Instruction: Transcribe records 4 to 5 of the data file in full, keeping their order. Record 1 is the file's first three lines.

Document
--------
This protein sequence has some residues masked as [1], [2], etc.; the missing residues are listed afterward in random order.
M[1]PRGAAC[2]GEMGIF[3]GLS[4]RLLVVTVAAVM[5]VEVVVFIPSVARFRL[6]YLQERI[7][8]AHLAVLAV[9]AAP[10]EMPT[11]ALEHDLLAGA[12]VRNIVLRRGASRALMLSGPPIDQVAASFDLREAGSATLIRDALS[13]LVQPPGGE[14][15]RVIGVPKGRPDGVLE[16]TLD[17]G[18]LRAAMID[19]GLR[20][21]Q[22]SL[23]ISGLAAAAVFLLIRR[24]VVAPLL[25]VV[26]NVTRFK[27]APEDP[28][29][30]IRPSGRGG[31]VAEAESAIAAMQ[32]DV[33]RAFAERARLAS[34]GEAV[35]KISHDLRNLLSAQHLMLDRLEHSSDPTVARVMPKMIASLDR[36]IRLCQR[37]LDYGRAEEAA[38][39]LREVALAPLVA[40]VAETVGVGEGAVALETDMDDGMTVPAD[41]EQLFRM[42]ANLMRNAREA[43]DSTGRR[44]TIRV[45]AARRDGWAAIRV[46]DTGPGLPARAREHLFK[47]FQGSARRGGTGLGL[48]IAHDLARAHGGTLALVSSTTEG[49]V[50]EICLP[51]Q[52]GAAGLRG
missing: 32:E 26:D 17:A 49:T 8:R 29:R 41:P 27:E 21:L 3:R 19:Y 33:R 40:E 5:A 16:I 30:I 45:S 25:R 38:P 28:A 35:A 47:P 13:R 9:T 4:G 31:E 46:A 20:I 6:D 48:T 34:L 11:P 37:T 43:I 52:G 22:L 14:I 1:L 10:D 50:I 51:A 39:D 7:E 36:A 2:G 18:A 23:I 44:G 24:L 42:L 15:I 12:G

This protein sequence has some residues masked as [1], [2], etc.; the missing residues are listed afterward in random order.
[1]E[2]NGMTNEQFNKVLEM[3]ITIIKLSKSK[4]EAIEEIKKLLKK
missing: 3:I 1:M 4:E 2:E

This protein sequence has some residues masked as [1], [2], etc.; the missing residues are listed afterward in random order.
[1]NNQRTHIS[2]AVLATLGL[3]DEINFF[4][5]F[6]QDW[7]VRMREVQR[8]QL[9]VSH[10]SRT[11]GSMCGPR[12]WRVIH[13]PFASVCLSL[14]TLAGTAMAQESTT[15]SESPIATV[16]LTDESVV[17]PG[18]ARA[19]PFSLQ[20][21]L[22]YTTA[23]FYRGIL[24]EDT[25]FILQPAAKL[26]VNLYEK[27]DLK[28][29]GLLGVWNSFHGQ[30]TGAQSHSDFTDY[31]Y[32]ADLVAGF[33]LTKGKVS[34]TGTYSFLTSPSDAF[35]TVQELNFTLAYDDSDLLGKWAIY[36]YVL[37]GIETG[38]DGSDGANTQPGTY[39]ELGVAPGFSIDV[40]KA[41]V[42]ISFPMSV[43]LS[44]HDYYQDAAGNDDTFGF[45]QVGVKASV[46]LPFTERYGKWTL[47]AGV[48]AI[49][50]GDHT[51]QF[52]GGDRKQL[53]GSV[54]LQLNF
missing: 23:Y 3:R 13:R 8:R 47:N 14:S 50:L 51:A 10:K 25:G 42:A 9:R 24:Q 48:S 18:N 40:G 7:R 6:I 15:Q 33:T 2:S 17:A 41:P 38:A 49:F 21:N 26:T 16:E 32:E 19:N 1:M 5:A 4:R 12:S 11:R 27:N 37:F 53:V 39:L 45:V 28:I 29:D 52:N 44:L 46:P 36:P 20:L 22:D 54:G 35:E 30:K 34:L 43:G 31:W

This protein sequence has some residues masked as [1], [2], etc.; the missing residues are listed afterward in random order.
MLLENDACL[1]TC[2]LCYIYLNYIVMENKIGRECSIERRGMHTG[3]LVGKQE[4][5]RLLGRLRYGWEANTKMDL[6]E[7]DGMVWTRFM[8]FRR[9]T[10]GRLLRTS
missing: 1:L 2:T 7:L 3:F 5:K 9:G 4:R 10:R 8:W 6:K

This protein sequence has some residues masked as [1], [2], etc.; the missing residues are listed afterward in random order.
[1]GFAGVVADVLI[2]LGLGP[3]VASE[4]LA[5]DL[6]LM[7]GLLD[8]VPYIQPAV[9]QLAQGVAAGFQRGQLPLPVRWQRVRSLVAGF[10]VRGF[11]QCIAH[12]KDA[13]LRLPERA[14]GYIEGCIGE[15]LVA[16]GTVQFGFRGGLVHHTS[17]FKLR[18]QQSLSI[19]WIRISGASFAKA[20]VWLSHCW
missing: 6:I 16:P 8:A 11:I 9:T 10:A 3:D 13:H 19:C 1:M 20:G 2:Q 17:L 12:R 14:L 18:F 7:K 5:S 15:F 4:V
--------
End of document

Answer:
This protein sequence has some residues masked as [1], [2], etc.; the missing residues are listed afterward in random order.
MLLENDACL[1]TC[2]LCYIYLNYIVMENKIGRECSIERRGMHTG[3]LVGKQE[4][5]RLLGRLRYGWEANTKMDL[6]E[7]DGMVWTRFM[8]FRR[9]T[10]GRLLRTS
missing: 1:L 2:T 7:L 3:F 5:K 9:G 4:R 10:R 8:W 6:K

This protein sequence has some residues masked as [1], [2], etc.; the missing residues are listed afterward in random order.
[1]GFAGVVADVLI[2]LGLGP[3]VASE[4]LA[5]DL[6]LM[7]GLLD[8]VPYIQPAV[9]QLAQGVAAGFQRGQLPLPVRWQRVRSLVAGF[10]VRGF[11]QCIAH[12]KDA[13]LRLPERA[14]GYIEGCIGE[15]LVA[16]GTVQFGFRGGLVHHTS[17]FKLR[18]QQSLSI[19]WIRISGASFAKA[20]VWLSHCW
missing: 6:I 16:P 8:A 11:I 9:T 10:A 3:D 13:H 19:C 1:M 20:G 2:Q 17:L 12:R 14:L 18:F 7:K 5:S 15:F 4:V